Quickstart: Create a Java app on Azure App Service on Linux

App Service on Linux provides a highly scalable, self-patching, web hosting service using the Linux operating system. This quickstart shows how to use the Azure CLI with the Maven Plugin for Azure App Service to deploy a Java web archive (WAR) file on the Linux operating system.

Note

The same thing can also be done using popular IDEs like IntelliJ and Eclipse. Check out our similar documents at Azure Toolkit for IntelliJ Quickstart or Azure Toolkit for Eclipse Quickstart.

Sample app running in Azure App Service

If you don't have an Azure subscription, create a free account before you begin.

Use Azure Cloud Shell

Azure hosts Azure Cloud Shell, an interactive shell environment that you can use through your browser. Cloud Shell lets you use either bash or PowerShell to work with Azure services. You can use the Cloud Shell pre-installed commands to run the code in this article without having to install anything on your local environment.

To launch Azure Cloud Shell:

Option Example/Link
Select Try It in the upper-right corner of a code block. Selecting Try It doesn't automatically copy the code to Cloud Shell. Example of Try It for Azure Cloud Shell
Go to https://shell.azure.com or select the Launch Cloud Shell button to open Cloud Shell in your browser. Launch Cloud Shell in a new window
Select the Cloud Shell button on the top-right menu bar in the Azure portal. Cloud Shell button in the Azure portal

To run the code in this article in Azure Cloud Shell:

  1. Launch Cloud Shell.

  2. Select the Copy button on a code block to copy the code.

  3. Paste the code into the Cloud Shell session with Ctrl+Shift+V on Windows and Linux, or Cmd+Shift+V on macOS.

  4. Press Enter to run the code.

Create a Java app

Execute the following Maven command in the Cloud Shell prompt to create a new app named helloworld:

mvn archetype:generate -DgroupId=example.demo -DartifactId=helloworld -DarchetypeArtifactId=maven-archetype-webapp

Configure the Maven plugin

To deploy from Maven, use the code editor in the Cloud Shell to open up the project pom.xml file in the helloworld directory.

code pom.xml

Then add the following plugin definition inside the <build> element of the pom.xml file.

<plugins>
    <!--*************************************************-->
    <!-- Deploy to Tomcat in App Service Linux           -->
    <!--*************************************************-->
    <plugin>
        <groupId>com.microsoft.azure</groupId>
        <artifactId>azure-webapp-maven-plugin</artifactId>
        <version>1.7.0</version>       
    </plugin>
</plugins>

The deploy process to Azure App Service uses account credentials from the Azure CLI. Sign in with the Azure CLI before continuing.

az login

Then you can configure the deployment, run the maven command mvn azure-webapp:config in the Command Prompt and use the default configurations by pressing ENTER until you get the Confirm (Y/N) prompt, then press 'y' and the configuration is done.

~@Azure:~/helloworld$ mvn azure-webapp:config
[INFO] Scanning for projects...
[INFO]
[INFO] ----------------------< example.demo:helloworld >-----------------------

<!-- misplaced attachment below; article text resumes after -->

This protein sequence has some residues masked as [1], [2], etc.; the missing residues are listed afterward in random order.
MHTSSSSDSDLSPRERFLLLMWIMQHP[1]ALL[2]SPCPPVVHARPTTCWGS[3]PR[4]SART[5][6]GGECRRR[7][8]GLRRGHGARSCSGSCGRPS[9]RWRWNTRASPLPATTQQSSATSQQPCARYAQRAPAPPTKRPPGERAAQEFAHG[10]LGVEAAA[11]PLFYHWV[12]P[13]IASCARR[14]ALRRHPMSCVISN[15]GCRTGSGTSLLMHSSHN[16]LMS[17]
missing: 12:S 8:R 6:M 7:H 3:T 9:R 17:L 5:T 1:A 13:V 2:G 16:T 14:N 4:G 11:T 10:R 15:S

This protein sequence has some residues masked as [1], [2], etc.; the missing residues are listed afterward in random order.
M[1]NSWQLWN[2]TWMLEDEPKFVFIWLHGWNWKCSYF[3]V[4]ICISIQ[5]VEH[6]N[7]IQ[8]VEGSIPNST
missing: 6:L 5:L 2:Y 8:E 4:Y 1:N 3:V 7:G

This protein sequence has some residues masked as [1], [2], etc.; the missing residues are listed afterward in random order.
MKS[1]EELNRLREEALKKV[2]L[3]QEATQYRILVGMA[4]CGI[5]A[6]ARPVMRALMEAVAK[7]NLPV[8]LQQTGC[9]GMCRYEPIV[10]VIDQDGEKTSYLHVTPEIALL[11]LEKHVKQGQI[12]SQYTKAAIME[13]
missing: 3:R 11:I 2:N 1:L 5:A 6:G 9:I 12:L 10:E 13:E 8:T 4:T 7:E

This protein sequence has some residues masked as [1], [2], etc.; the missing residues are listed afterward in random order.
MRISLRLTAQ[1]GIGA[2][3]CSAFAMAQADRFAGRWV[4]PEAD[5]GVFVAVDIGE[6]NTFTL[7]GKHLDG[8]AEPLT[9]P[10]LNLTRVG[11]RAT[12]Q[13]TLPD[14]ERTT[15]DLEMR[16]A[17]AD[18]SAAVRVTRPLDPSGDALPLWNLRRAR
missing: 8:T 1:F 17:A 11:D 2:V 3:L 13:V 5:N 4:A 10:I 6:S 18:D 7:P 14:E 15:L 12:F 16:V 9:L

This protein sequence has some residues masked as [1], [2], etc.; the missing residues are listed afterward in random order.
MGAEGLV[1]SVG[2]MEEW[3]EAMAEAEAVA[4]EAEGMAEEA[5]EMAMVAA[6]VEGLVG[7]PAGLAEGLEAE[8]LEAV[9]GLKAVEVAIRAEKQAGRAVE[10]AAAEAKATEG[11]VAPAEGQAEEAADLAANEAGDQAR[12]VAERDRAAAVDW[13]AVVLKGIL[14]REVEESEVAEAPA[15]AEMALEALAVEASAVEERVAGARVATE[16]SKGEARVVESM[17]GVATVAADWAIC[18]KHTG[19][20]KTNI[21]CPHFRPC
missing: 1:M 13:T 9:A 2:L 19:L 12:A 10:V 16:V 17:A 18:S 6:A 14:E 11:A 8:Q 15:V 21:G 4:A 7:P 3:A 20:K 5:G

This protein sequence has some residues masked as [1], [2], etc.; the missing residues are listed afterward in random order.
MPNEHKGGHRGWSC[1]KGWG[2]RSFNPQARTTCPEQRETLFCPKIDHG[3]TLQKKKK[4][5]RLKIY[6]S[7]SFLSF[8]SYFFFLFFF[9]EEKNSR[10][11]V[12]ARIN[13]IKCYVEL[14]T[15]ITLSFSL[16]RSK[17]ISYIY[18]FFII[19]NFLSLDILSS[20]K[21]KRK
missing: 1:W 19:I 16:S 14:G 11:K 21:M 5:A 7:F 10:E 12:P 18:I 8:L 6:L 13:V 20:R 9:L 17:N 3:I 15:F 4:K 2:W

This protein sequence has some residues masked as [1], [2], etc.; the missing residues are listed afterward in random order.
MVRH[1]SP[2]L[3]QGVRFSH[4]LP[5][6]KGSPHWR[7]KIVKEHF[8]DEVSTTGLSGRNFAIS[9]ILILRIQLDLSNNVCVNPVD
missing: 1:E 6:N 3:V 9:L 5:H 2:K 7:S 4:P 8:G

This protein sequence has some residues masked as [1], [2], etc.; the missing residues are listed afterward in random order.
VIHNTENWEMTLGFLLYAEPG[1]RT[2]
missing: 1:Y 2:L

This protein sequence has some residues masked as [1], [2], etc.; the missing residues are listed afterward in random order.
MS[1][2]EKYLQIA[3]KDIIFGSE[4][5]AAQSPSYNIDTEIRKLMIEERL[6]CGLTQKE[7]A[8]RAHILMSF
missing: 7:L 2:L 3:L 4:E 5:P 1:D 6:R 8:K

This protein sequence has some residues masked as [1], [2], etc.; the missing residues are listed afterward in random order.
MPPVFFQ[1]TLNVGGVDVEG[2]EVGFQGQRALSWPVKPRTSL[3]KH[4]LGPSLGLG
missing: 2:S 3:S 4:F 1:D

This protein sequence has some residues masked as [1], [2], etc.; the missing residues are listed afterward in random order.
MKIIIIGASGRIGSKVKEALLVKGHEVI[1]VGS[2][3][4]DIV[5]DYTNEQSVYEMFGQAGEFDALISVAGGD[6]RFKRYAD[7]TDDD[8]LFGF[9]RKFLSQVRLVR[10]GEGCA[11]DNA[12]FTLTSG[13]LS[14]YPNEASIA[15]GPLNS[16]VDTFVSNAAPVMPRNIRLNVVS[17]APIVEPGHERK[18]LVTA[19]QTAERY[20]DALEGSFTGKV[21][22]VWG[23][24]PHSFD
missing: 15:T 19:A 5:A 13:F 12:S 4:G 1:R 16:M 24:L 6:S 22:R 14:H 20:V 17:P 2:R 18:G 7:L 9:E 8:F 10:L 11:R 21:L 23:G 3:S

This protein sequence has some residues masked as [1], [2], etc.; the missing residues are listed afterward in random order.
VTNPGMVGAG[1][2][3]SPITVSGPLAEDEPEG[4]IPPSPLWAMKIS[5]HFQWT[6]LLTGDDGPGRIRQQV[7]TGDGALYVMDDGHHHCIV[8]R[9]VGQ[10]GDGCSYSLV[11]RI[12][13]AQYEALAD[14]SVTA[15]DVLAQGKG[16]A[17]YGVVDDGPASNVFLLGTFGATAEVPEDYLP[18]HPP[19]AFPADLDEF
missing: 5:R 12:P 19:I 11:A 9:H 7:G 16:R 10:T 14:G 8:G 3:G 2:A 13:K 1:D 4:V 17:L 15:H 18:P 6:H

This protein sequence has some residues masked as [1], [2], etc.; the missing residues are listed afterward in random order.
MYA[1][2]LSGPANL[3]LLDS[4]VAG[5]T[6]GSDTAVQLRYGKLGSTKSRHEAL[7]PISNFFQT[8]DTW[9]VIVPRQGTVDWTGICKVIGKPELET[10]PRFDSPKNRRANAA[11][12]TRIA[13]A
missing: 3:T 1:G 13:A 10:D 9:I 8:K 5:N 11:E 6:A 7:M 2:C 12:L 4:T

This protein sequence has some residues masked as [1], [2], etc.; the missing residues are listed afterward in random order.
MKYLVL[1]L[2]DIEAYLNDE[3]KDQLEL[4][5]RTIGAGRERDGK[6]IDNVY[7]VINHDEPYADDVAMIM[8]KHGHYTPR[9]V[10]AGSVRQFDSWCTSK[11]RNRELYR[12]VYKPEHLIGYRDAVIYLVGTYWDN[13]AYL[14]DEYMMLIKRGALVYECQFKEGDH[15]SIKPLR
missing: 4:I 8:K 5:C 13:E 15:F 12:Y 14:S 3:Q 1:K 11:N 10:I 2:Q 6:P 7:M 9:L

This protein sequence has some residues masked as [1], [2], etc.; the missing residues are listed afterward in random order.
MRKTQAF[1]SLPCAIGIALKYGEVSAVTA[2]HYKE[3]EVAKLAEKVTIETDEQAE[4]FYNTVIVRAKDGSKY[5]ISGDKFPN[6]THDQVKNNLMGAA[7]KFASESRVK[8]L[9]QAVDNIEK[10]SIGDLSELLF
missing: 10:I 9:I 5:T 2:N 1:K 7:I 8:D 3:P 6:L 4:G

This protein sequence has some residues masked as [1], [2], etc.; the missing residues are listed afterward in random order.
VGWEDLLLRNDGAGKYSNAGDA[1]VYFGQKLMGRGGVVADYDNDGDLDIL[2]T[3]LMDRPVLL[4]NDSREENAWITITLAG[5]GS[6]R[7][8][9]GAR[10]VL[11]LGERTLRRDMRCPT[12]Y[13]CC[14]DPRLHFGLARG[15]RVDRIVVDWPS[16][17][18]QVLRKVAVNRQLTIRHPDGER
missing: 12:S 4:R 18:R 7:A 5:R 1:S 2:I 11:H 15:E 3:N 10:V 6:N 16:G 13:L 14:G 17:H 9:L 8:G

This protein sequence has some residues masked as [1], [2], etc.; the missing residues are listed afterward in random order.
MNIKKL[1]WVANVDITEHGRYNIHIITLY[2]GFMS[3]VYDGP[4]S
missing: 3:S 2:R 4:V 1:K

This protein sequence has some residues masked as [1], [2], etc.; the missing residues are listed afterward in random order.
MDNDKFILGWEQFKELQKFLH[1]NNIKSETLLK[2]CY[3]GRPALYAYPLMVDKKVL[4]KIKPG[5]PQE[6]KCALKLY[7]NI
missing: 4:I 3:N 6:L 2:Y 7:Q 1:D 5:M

[INFO] Building helloworld Maven Webapp 1.0-SNAPSHOT
[INFO] --------------------------------[ war ]---------------------------------
[INFO]
[INFO] --- azure-webapp-maven-plugin:1.7.0:config (default-cli) @ helloworld ---
[WARNING] The plugin may not work if you change the os of an existing webapp.
Define value for OS(Default: Linux):
1. linux [*]
2. windows
3. docker
Enter index to use:
Define value for javaVersion(Default: jre8):
1. jre8 [*]
2. java11
Enter index to use:
Define value for runtimeStack(Default: TOMCAT 8.5):
1. TOMCAT 9.0
2. jre8
3. TOMCAT 8.5 [*]
4. WILDFLY 14
Enter index to use:
Please confirm webapp properties
AppName : helloworld-1558400876966
ResourceGroup : helloworld-1558400876966-rg
Region : westeurope
PricingTier : Premium_P1V2
OS : Linux
RuntimeStack : TOMCAT 8.5-jre8
Deploy to slot : false
Confirm (Y/N)? : Y

Note

In this article we are only working with Java apps packaged in WAR files. The plugin also supports JAR web applications, visit Deploy a Java SE JAR file to App Service on Linux to try it out.

Navigate to pom.xml again to see the plugin configuration is updated, You can modify other configurations for App Service directly in your pom file if needed, some common ones are listed below:

Property Required Description Version
<schemaVersion> false Specify the version of the configuration schema. Supported values are: v1, v2. 1.5.2
<resourceGroup> true Azure Resource Group for your Web App. 0.1.0+
<appName> true The name of your Web App. 0.1.0+
<region> true Specifies the region where your Web App will be hosted; the default value is westus. All valid regions at Supported Regions section. 0.1.0+
<pricingTier> false The pricing tier for your Web App. The default value is P1V2. 0.1.0+
<runtime> true The runtime environment configuration, you could see the detail here. 0.1.0+
<deployment> true The deployment configuration, you could see the details here. 0.1.0+

Deploy the app

Deploy your Java app to Azure using the following command:

mvn package azure-webapp:deploy

Once deployment has completed, browse to the deployed application using the following URL in your web browser, for example http://<webapp>.azurewebsites.net.

Sample app running in Azure App Service

Congratulations! You've deployed your first Java app to App Service on Linux.

Clean up resources

In the preceding steps, you created Azure resources in a resource group. If you don't expect to need these resources in the future, delete the resource group by running the following command in the Cloud Shell:

az group delete --name <your resource group name; for example: helloworld-1558400876966-rg> --yes

This command may take a minute to run.

Next steps